The lawsuit accuses Google of manipulating search results – including anti-competitive practices – to discriminate against its competitors and generate profits for its own products.
A coalition of 38 attorneys general has filed an antitrust lawsuit against Google, accusing the tech giant of suppressing its competition.
According to The Verge, the lawsuit was announced earlier this week by Colorado’s Democratic Attorney General Phil Weiser and his Conservative Nebraska counterpart Doug Peterson. Together, the two alleged that Google had engaged in various anti-competitive practices. One of the main claims of the suit is that Google returns search results in such a way that its own products are preferred over everyone else.
“Google sells advertising to a few specialized vertical providers, but depending on the business segment, unnecessarily restricts their usefulness,” the lawsuit said. “And because of its monopoly power, Google extracts huge amounts of proprietary customer data from some specialized vertical vendors for Google to compete against.”
For example, Google has been accused of benefiting from travel agencies and flight booking websites while indirectly encouraging users to search for air fares using their own Google Flights services.
Likewise, searching for “hotels near me” can lead consumers to a Google aggregator.
Google. Image via Flickr / User: Kristina Alexanderson. (CCA-BY-2.0).
In a separate statement, New York AG said Letitia James – a Democrat – that Google took advantage of its strong market position.
“Google is at the crossroads of so many parts of our digital economy and has used its dominance to illegally suppress competitors, monitor nearly every aspect of our digital lives, and make billions of dollars,” said James.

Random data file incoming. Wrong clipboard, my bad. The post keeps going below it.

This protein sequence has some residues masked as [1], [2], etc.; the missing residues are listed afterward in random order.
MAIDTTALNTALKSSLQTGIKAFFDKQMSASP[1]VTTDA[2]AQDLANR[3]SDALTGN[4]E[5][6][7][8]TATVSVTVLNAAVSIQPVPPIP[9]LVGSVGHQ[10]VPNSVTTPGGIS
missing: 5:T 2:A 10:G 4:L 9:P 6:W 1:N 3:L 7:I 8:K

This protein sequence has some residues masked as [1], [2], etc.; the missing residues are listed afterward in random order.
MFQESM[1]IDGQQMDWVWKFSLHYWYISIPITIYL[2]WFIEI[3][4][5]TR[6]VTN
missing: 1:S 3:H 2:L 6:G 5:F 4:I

James went on to say that she and her colleagues would like the courts to put a stop to Google’s activities and “restore a competitive market”.
In order to rebalance the digital marketplace, James hopes “to counter any advantage Google has gained from its anti-competitive behavior”. Similar to another large-scale lawsuit against Facebook, it means that Google may be forced to divest.
In response to the lawsuit, Adam Cohen, Google’s director of economic policy, suggested that the attorneys general try to deny Americans access to a successful, high-quality product.
“We know that auditing big companies is important and we’re ready to answer questions and solve the problems,” said Cohen. “However, this lawsuit seeks to reshape Search in a way that deprives Americans of useful information and compromises companies’ ability to interact directly with customers. We look forward to taking this case to court and continuing to focus on delivering a quality search experience to our users. “
Similarly, Kent Walker, vice president of global affairs at Google, said that most people use Google because it’s the best search engine out there.
“People use Google because they choose, not because they are forced to, or because they can’t find alternatives,” Walker said. “This lawsuit would do nothing to help consumers.”
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